John 13:34-35 "A new commandment I give unto you, that ye love one another; even as I have loved you, that ye also love one another. By this shall all men know that ye are my disciples, if ye have love one to another."
When we read this passage and note that the command to love is not new -- it is one of the two Great Commands of the Old Testamemt, Matt. 22:38 -- we ask the question, "What makes this command new?" The answer for the Apostles ia to love as the Lord loved them. We then say, "Aha! We should be willing to die for each other as the Lord died for us." While we should be willing to die for each other (1 John 3:16), that can't be what Jesus means here because He hadn't yet died and He was speaking in the past tense. "As I have loved you" tells us that there was love He had shown them that He wanted them to continue to show each other. The Lord is referencing the beginning of the chapter.
John 13 begins with the Apostles arguing over who was greatest as they came into the upper room to partake of the Passover feast. Jesus quietly gathers the water basin and towel, ties his robe out of the way, and begins washing the Apostles' feet. There was stunned silence. Why? Because the washing of feet was a necessary job in the days of sandals and dusty roads, but it was considered a demeaning job. In households that had servants, it was the lowest status servant who washed guests' feet. In homes without servants, the owner would give supplies to the guests so they could wash their own feet. What never happened was for the highest status guest to wash everyone else's feet. The Apostle's shock is shown by Peter's reaction: “Lord, do you wash my feet? . . . You shall never wash my feet.” (vs 6,8) Peter was essentially saying 'Lord, I won't let you demean yourself this way!' The Lord then gives the lesson. "If I, then, your Teacher and Lord have washed your feet you also ought to wash one another's feet." (vs 14) The lesson is of service, of putting others before self and not worrying about our own status. I should never feel too important to do what my brother needs me to do.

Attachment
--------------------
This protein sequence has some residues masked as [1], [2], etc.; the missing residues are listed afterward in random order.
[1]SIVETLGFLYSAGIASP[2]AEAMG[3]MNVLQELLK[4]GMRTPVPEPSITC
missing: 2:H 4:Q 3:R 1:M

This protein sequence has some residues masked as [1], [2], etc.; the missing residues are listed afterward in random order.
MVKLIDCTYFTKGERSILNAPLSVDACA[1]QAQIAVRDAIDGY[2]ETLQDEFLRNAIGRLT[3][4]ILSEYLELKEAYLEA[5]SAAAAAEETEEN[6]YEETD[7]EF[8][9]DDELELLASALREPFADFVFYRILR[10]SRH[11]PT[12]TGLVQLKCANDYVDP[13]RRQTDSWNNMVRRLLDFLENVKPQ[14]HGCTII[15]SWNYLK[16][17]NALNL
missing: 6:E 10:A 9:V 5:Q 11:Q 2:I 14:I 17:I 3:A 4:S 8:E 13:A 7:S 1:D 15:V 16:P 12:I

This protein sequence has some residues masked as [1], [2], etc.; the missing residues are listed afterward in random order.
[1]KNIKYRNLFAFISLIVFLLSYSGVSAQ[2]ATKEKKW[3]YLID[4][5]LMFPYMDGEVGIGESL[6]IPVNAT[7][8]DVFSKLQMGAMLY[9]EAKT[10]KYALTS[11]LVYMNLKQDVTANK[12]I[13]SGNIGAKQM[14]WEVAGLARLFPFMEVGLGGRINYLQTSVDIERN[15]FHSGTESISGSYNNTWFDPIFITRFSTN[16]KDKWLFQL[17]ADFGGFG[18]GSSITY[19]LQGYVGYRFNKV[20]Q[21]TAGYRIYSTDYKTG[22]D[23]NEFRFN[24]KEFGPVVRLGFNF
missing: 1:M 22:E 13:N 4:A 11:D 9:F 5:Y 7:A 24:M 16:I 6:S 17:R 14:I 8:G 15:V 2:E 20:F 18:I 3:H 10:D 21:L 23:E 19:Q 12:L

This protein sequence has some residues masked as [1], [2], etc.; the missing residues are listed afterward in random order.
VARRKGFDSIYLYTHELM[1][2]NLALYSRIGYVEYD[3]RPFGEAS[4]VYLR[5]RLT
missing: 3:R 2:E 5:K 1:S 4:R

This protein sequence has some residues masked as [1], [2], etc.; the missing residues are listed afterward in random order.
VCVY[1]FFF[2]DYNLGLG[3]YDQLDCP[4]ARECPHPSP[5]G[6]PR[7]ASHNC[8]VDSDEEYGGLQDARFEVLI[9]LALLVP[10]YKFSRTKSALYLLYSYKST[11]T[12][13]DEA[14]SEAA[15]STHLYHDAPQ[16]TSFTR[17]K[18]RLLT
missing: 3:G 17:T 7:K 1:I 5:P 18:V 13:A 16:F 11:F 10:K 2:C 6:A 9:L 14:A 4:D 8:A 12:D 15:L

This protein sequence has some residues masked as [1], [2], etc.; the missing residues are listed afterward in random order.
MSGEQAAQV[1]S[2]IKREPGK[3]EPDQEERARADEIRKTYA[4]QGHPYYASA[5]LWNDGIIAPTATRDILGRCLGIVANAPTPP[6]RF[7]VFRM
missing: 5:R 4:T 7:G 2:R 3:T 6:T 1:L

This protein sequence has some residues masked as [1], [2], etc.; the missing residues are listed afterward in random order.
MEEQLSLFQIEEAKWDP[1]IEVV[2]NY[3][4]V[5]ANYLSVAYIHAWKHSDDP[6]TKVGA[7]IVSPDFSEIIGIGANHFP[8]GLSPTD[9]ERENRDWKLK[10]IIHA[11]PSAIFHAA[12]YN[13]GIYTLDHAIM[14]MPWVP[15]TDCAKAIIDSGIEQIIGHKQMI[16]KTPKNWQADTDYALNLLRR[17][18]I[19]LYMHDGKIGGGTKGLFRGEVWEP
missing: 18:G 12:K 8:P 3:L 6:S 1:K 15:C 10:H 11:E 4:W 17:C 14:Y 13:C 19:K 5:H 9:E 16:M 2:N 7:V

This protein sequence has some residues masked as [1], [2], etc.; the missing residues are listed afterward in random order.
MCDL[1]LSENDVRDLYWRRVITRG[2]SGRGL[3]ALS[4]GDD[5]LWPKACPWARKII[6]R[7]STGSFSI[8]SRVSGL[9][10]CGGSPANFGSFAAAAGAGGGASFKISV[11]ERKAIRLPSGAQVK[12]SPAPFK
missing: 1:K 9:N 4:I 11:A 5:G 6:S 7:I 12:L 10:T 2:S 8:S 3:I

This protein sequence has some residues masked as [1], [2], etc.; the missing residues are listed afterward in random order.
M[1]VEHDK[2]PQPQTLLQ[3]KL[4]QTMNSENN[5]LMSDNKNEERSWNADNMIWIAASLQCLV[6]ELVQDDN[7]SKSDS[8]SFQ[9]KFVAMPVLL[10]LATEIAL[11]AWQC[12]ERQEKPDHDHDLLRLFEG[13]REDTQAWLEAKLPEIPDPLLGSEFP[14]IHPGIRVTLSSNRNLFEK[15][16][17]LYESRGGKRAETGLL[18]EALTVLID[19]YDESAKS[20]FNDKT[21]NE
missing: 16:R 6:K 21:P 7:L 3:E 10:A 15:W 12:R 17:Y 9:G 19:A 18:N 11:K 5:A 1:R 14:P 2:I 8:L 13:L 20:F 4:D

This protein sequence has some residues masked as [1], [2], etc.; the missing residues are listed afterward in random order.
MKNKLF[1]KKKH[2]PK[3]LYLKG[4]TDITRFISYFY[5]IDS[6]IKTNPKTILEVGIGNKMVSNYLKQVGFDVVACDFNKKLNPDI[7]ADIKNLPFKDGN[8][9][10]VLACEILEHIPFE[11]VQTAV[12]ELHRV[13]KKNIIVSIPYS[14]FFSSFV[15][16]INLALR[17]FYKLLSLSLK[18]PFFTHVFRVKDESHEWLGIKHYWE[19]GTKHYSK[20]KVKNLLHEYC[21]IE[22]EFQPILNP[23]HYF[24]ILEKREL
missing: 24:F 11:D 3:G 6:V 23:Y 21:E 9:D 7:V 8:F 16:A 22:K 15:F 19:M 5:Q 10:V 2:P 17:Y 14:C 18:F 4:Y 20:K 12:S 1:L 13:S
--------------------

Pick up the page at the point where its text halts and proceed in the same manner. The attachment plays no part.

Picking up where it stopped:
Yet the lesson is more than that. Judas was in that room. It is immediately after this that Jesus declares that one of them will betray Him. It is not until verse 27 that Jesus dismisses Judas. He not only took care of His devoted followers' needs, He washed the crusty feet of the one who would betray Him. This is truly the example of "loving your enemies" Matt. 5:44 and "pray for them that despitefully use you" (Luke 6:28).
When Jesus says to love each other "as I have loved you", He is teaching a love that is demonstrated through self-sacrificing service. This is revolutionary in a society whose mantra is "I have to look out for myself first", where families are abandoned in the name of "me time," and fathers abdicate to the man cave. It may be a shock to our selfish egos, but Jesus says that this love is what identifies His followers (vs 35). If I don't love in this way, what does that say about my relationship with Christ?
Phil. 2:3-4 "Do nothing from selfish ambition or conceit, but in humility count others more significant than yourselves. Let each of you look not only to his own interests, but also to the interests of others."